[ Parent ]
Oh dear, there goes the Spanish democratic constitution.

I used to think that the upcoming Greek coup/civil war would knock some sense into these people. Now I think that 2017 will be Bayrou beating LePen, and then proceeding to disintegrate under the weight of his useless economic policies, giving us an FdG vs. FN second round in 2022. Fifteen back-to-back years of industrial depression, that has to be in the top three of recorded history.

The Greek, Spanish and Portuguese constitutions won't survive another decade of business as usual. And France is the swing vote, and under the French system there is no mechanism for a failing government to result in early elections.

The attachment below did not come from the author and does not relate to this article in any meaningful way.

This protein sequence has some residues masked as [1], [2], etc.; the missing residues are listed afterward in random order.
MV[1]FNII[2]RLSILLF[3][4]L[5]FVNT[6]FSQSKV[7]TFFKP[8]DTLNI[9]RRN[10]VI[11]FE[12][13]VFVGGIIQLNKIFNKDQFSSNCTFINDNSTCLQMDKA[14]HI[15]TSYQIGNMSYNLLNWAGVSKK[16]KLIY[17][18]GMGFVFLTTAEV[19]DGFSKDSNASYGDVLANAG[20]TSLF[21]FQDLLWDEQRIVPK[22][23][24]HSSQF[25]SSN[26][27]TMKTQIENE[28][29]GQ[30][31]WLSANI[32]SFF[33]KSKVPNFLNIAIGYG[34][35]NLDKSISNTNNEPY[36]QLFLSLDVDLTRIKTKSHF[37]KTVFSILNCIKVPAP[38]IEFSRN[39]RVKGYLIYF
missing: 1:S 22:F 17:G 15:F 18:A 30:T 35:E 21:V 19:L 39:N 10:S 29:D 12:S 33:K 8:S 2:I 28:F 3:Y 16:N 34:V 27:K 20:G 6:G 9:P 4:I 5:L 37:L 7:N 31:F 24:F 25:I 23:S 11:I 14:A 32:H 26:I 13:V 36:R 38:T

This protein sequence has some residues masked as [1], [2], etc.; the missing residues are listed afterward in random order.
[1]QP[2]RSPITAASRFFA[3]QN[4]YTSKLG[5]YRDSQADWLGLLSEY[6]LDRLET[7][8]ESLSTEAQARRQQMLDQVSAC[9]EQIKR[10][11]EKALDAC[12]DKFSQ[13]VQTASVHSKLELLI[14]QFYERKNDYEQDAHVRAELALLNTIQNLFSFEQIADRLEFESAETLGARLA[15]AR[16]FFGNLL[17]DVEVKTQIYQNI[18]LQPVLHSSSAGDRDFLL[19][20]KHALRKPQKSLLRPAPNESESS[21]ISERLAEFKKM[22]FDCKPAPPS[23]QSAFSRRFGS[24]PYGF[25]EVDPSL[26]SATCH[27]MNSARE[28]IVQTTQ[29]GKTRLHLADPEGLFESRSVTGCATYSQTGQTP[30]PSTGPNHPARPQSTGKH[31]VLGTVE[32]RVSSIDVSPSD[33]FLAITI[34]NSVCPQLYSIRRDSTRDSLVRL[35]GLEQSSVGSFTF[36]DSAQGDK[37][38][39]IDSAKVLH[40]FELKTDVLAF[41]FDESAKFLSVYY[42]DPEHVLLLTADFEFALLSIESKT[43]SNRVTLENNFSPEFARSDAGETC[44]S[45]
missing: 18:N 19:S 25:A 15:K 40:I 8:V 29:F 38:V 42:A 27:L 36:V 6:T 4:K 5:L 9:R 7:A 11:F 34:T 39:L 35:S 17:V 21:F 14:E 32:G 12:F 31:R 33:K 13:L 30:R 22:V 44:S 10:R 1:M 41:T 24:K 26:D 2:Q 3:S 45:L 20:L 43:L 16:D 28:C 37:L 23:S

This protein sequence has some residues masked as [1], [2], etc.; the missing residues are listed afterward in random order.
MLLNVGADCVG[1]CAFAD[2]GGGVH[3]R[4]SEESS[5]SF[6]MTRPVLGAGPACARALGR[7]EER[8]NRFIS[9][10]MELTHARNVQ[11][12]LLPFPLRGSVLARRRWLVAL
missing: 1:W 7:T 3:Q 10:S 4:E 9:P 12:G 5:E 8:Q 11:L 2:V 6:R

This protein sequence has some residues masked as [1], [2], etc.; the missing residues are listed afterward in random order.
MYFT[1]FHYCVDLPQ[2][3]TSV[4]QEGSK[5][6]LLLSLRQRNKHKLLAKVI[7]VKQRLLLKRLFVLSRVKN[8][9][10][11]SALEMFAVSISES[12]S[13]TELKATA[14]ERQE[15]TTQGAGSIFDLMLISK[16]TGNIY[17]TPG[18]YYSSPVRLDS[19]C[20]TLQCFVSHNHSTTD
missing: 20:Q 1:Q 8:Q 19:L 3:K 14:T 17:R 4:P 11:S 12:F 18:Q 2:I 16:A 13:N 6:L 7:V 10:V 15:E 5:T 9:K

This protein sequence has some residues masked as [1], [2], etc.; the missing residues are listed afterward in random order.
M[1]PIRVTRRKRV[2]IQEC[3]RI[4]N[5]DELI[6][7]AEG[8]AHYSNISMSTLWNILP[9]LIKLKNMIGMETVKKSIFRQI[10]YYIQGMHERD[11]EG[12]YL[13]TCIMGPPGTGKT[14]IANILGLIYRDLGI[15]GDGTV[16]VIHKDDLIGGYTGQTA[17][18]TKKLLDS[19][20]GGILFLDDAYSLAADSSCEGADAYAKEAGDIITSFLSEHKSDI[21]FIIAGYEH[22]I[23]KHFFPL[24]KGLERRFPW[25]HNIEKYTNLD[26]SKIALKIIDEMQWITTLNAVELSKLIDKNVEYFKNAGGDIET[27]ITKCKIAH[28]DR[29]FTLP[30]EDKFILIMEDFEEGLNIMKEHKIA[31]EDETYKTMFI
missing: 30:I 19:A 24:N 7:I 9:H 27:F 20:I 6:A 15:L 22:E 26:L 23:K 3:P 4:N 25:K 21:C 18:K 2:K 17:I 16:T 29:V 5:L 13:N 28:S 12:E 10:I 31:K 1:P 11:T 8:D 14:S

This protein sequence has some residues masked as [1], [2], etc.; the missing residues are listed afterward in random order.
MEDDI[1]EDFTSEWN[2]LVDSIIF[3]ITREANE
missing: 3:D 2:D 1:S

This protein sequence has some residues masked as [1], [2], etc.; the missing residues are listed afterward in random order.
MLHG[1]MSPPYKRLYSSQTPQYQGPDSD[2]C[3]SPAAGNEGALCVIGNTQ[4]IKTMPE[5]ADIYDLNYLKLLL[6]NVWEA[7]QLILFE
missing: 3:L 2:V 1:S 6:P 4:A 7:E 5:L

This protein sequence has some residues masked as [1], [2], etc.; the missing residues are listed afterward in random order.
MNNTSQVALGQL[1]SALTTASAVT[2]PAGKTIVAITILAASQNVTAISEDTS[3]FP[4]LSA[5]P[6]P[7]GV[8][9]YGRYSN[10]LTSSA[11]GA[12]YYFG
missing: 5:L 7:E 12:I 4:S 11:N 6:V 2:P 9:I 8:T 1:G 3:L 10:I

And if we're really lucky, the FN puke might win in '22.

[Jake's Crystal Ball of Doom™ Technology]

- Jake

Friends come and go. Enemies accumulate.

by JakeS (JangoSierra 'at' gmail 'dot' com) on Thu Dec 27th, 2012 at 08:28:11 AM EST
[ Parent ]
Yeah, that sounds about right, there will be right-wing authoritarian coups in Germany and France in 2022:
	Germany 	France
2013	Merkel + FDP	Hollande
2014-6	Merkel + SPD	Hollande
2017	Merkel + SPD	Bayrou
2018-21 Merkel + Greens Bayrou
2022	Die Linke	FdG


I distribute. You re-distribute. He gives your hard-earned money to lazy scroungers. -- JakeS
by Migeru (migeru at eurotrib dot com) on Thu Dec 27th, 2012 at 08:44:33 AM EST
[ Parent ]
Is that you going on record with these predictions?
by Nomad on Thu Dec 27th, 2012 at 08:48:47 AM EST
[ Parent ]
No, he's just writing down all our nightmares

keep to the Fen Causeway
by Helen (lareinagal at yahoo dot co dot uk) on Thu Dec 27th, 2012 at 08:54:13 AM EST
[ Parent ]
Happy to be of service.

I distribute. You re-distribute. He gives your hard-earned money to lazy scroungers. -- JakeS